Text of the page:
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   Discussion Top

IGF is a rare disorder characterized by proliferative fibrous overgrowth. If not in isolation it can be a feature of several syndromes such as Laband, Rutherford, Jones, Cross, Ramon, Costello. It has also been associated with family with hearing loss, hypertelorism, cherubism, growth hormone deficiency and generalized aggressive periodontitis. Whether the coexistence of these two separate entities represents a new syndromic form is not known two entities. [1]

Here, we reported a case of non-syndromic idiopathic unilateral bimaxillary gingival fibromatosis with localized aggressive periodontitis.

The differential diagnosis of gingival overgrowth includes inflammatory overgrowth, medication induced overgrowth and systemic diseases/conditions induced overgrowth.

Regarding the etiology of IGF, based on the current knowledge, studies have provided two important experimental strategies in understanding the mechanism of gingival fibromatosis:

  • Gingival fibroblasts cultured from affected individuals generally produce (a) high levels of transforming growth factor-beta (TGF-β), (b) high rates of proliferation (c) produce increased levels of extracellular matrix and respond to TGF-β
  • Genetic linkage studies have identified a specific gene sos1 (son of sevenless). Mutation segregating HGF This mutant product is constitutively active and contributes to the uniqueness in the metabolic pathway of gingival cells and tissues
  • Modulation of apoptosis could contribute to the etiology of fibrosis in gingival tissues. [5]

With aggressive periodontitis, the etiology appears unique with a strong genetic influence.

The similarities IGF shares with localized aggressive periodontitis are its onset around pubertal age, female predilection, hereditary background and progression of disease in the presence of minimal local factors, although secondary involvement can aggravate the pre-existing condition. Both the lesions seem to develop irrespective of effective plaque control.

Fibromatosis gingiva may hinder mastication, compromise esthetics and oral hygiene care. In the present case the patient owing to the enlargement on the left side, started to chew from the right side for almost a year. Lack of functional stimulation in this case might have led to disuse hypertrophy secondarily.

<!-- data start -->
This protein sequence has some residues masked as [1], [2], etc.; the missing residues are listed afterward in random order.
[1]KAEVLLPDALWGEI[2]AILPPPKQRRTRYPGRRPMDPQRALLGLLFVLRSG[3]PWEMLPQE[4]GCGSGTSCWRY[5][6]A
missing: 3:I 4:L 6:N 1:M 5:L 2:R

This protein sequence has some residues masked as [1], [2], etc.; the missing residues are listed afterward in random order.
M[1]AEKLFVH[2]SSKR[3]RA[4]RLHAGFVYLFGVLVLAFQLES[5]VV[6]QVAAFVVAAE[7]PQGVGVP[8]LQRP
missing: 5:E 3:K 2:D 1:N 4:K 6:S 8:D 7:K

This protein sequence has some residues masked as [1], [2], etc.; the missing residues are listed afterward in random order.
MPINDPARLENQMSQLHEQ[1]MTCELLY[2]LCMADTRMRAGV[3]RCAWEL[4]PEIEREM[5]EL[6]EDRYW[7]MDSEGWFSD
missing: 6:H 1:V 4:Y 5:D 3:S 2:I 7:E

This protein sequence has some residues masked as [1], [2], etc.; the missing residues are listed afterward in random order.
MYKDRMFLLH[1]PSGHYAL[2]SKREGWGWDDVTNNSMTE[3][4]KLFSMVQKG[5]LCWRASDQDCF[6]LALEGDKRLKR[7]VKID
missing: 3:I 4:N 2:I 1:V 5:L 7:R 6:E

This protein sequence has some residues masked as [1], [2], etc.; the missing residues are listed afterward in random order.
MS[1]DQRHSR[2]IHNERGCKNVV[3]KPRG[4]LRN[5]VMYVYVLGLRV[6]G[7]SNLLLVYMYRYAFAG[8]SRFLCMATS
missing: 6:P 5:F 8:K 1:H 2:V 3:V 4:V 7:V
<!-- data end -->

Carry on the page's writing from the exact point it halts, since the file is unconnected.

The generalized form of isolated IGF is said to be more common in male patients while the localized type is said to be more common in females. [3] In the present case, the patient was a female. Gingival enlargement can vary from mild enlargement to such severe form that sometimes can extend covering the occlusal surfaces of crown. The enlargement may either involve one or both jaws, but bimaxillary unilateral presentation is rare as reported in the case.

IGF and aggressive periodontitis both are rare conditions. They have been usually known to occur independently. Concomitant occurrence is rare and reports regarding this are scarce. Most of information about their characteristics is based on case reports. The first of its kind was reported by Bittencourt et al., in 2000. [6] In 2007, Mahajan et al., mentioned about a similar case report. [7] In 2008 such another case was reported by Jadwat et al., [8] followed in 2010, by Vishnoi and Phadnaik. [9] Recently, Ramachandra et al., reported case of gingival enlargement, along with generalized aggressive periodontitis and presence of mesiodens in a patient. [10]